The Little Flowers of St. Francis

Date: 1898

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Chapter XXXIV St. Francis and the Franciscans



Conversion of Friar Bernard


The first companion of St. Francis was Friar Bernard of Assisi, who was converted in this manner: St. Francis, while yet in the secular habit, although he had already renounced the world and went about being wholly held in scorn of men, mortifying his flesh by penances, so that by many he was thought foolish and was mocked at as a mad fellow and was driven away with stones and foul abuse by his kinsfolk and by strangers, nevertheless bore himself patiently amid all manner of ignominy and reproach, as though he were deaf and dumb. Now Bernard of Assisi, who was one of the noblest and richest and wisest in the city, began to take heed unto St. Francis, how exceeding strong his contempt of the world, how great his patience in the midst of wrongs, so that although for a two years’ space thus hated and despised by all men he ever seemed the more constant. Then Bernard began to ponder and to say within himself, "This brother hath abundant grace from God"; so he invited him one evening to sup and lodge with him; and St. Francis consented thereto and supped with him and lodged.

And thereat Bernard set it in his heart to watch his sanctity; wherefore he had made ready for him a bed in his own proper chamber, in which at night time a lamp ever burned. And St. Francis, to hide his sanctity, when he came into the chamber threw himself immediately upon the bed and made as though he slept; and likewise Bernard after some short space set himself to lie down and fell to snoring loudly, as one wrapped in deepest slumber. Wherefore St. Francis, thinking truly that Bernard was asleep, rose from his bed and set himself to pray, lifting up his hands and eyes unto heaven, and with exceeding great devotion and fervor said, "My God, my God." And thus he abode till morning, always repeating, "My God, my God," and naught beside; and this St. Francis said, while musing on and marveling at the excellence of the Divine Majesty, which deigned to stoop down to a perishing world and through his little poor one, St. Francis, purposed to bring a remedy for the salvation of his soul and the souls of others. . . .

Bernard seeing, by the light of the lamp, the most pious acts of St. Francis, and devoutly pondering in his mind the words that he spoke, was touched and inspired by the Holy Spirit to change his life. In the morning, therefore, he called St. Francis and said to him, "Friar Francis, I am wholly purposed in my heart to leave the world and follow thee in whatsoever thou mayest bid me." Hearing this, St. Francis rejoiced in spirit and said, "Bernard, this that thou sayest is a task so great and difficult that we must seek counsel of our Lord Jesus Christ, and beseech Him that He be pleased to show us His will therein and teach us how we may bring it to pass. Therefore let us go to the bishop’s house, wherein is a good priest, and let us hear the mass said; then let us continue in prayer until tierce,1 beseeching God that in thrice opening of the missal He may reveal to us the path it is His will we should elect." Bernard made answer that this pleased him right well.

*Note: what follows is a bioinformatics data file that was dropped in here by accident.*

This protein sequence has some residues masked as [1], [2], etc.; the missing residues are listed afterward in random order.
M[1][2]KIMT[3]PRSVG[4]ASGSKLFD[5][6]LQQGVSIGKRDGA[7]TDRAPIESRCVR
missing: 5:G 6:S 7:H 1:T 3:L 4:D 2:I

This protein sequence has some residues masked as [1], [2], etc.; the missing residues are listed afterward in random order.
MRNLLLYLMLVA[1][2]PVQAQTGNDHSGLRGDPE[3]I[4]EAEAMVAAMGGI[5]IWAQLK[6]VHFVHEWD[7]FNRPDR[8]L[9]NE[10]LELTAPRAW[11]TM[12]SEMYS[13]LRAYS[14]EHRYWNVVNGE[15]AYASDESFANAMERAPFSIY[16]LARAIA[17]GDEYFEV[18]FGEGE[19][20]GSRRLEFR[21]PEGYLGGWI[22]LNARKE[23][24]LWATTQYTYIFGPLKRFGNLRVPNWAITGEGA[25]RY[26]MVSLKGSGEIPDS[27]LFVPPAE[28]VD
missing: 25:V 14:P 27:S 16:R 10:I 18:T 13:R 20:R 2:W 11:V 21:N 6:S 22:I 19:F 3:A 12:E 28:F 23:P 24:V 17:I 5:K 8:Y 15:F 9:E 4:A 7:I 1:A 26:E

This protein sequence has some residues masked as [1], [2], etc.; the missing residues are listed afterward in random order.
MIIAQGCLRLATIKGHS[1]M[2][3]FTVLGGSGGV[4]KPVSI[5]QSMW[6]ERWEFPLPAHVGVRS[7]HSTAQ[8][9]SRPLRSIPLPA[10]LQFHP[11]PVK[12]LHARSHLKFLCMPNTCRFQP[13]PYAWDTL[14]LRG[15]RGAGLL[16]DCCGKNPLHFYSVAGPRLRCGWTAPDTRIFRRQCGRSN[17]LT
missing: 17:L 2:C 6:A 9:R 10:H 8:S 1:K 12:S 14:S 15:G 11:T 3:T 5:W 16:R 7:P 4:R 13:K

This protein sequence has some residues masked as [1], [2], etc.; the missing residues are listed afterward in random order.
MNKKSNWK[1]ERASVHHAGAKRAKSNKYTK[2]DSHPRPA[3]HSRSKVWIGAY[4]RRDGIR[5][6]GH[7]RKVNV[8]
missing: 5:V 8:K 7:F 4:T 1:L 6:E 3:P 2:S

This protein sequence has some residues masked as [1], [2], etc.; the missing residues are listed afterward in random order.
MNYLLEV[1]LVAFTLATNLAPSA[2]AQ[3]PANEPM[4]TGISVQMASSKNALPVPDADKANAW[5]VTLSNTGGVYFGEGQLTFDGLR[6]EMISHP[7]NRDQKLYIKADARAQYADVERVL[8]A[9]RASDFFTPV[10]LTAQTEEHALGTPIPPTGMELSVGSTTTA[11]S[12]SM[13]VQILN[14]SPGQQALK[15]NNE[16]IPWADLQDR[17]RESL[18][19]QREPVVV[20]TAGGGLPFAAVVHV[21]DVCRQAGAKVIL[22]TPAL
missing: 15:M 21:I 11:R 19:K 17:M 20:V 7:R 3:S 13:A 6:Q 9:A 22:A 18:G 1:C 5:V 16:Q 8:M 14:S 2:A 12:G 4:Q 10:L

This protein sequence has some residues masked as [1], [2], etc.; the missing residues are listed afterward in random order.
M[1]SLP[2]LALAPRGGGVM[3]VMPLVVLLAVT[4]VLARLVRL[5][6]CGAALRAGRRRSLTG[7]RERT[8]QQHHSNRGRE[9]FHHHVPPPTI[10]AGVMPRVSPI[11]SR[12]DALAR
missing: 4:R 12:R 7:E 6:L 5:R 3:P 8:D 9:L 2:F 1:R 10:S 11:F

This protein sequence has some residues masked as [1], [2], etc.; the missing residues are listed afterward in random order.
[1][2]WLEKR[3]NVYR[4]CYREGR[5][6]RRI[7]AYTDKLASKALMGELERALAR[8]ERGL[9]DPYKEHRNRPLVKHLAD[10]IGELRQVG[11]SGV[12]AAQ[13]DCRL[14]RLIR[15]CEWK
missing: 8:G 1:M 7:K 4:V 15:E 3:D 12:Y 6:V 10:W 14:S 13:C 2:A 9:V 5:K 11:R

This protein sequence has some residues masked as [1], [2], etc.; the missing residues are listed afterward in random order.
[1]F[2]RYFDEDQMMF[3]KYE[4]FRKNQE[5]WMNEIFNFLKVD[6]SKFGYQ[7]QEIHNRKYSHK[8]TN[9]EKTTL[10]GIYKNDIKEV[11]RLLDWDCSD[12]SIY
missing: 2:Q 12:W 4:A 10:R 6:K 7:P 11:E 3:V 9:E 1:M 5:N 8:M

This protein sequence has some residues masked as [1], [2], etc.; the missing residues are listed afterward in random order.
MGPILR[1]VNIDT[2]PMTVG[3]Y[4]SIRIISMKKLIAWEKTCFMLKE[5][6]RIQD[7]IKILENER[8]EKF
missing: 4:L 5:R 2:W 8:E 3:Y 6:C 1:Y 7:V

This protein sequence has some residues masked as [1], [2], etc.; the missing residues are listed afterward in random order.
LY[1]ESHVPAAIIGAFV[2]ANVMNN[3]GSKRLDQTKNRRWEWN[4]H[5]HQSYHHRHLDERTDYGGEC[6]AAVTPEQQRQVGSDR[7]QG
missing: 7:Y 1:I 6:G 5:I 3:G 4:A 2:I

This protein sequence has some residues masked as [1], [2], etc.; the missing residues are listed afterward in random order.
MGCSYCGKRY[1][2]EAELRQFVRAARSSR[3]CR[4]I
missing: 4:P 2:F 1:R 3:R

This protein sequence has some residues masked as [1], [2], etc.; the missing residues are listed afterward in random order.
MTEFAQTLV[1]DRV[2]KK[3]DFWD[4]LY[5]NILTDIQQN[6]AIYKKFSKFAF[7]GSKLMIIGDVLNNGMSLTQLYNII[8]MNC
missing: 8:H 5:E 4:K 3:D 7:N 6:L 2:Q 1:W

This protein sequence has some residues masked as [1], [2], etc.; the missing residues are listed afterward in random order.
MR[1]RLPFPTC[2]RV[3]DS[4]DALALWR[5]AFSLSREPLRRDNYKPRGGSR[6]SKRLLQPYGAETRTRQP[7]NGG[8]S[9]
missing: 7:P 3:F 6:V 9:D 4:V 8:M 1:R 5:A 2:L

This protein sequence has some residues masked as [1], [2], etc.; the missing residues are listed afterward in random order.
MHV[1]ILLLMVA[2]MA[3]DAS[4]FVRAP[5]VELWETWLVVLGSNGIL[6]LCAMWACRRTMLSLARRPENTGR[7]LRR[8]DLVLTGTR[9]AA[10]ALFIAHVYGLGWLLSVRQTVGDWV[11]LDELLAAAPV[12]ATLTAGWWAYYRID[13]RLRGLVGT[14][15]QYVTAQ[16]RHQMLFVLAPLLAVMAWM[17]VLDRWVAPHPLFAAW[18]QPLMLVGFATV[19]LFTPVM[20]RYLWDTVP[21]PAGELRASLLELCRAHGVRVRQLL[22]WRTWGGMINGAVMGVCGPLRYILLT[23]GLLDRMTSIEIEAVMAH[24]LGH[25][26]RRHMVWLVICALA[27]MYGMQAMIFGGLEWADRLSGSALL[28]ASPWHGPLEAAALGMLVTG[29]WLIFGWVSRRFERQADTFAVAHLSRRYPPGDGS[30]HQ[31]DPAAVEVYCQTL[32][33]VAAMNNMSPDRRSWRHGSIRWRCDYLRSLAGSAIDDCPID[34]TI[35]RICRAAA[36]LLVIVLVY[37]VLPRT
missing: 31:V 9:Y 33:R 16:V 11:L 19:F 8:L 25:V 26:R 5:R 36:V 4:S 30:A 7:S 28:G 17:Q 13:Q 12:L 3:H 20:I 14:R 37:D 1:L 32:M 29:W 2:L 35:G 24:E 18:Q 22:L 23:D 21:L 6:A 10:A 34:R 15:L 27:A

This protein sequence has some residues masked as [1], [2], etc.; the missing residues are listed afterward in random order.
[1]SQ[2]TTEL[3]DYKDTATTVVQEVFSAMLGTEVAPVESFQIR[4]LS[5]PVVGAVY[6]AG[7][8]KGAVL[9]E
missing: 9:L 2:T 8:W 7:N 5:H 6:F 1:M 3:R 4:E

So they fared forth and came to the bishop’s house: and after they had heard the mass and continued praying until tierce, the priest at the bidding of St. Francis took the missal, and making the sign of holy cross, opened it thrice in the name of our Lord Jesus Christ. At the first opening appeared the words that Christ spoke in the Gospel to the young man who asked concerning the path of perfection: "If thou wilt be perfect, go and sell what thou hast, and give to the poor and follow me." At the second opening appeared those words that Christ spoke unto the Apostles when He sent them forth to preach: "Take nothing for your journey, neither staves nor scrip, neither shoes nor money." . . . At the third opening of the missal appeared those words that Christ spoke: "If any man will come after me, let him deny himself, and take up his cross, and follow me."

Then spoke St. Francis unto Bernard, "Behold the counsel that Christ giveth us; come then and fulfill that which thou hast heard; and blessed be our Lord Jesus Christ, who hath deigned to show forth His own life in the holy Gospel." Then Bernard went out and sold all that he had, and he was very rich; and with great joy he gave all his possessions to widows, to orphans, to prisoners, to monasteries, to hospices, and to pilgrims; and in all things St. Francis helped him faithfully and wisely. . . .

Bernard had such divine grace that oftentimes in contemplation he was caught up to God; and St. Francis said of him that he was worthy of all reverence, and that it was he that had founded this Order; inasmuch as he was the first to leave the world, keeping back naught for himself, but giving all unto the poor of Christ, and, when he took on him the Gospel poverty, offering himself naked in the arms of the Crucified, to whom be all praise and glory, world without end. Amen.

1 , translated by T. W. Arnold. London, 1898. J. M. Dent and Sons.

2Fioretti di San Francesca, ch. ii.

1 The third of the canonical hours, or nine A.M.

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Chicago: T. W. Arnold, trans., The Little Flowers of St. Francis in Readings in Early European History, ed. Webster, Hutton (Boston: Ginn and Company, 1926), 360–362. Original Sources, accessed September 29, 2023,

MLA: . The Little Flowers of St. Francis, translted by T. W. Arnold, in Readings in Early European History, edited by Webster, Hutton, Boston, Ginn and Company, 1926, pp. 360–362. Original Sources. 29 Sep. 2023.

Harvard: (trans.), The Little Flowers of St. Francis. cited in 1926, Readings in Early European History, ed. , Ginn and Company, Boston, pp.360–362. Original Sources, retrieved 29 September 2023, from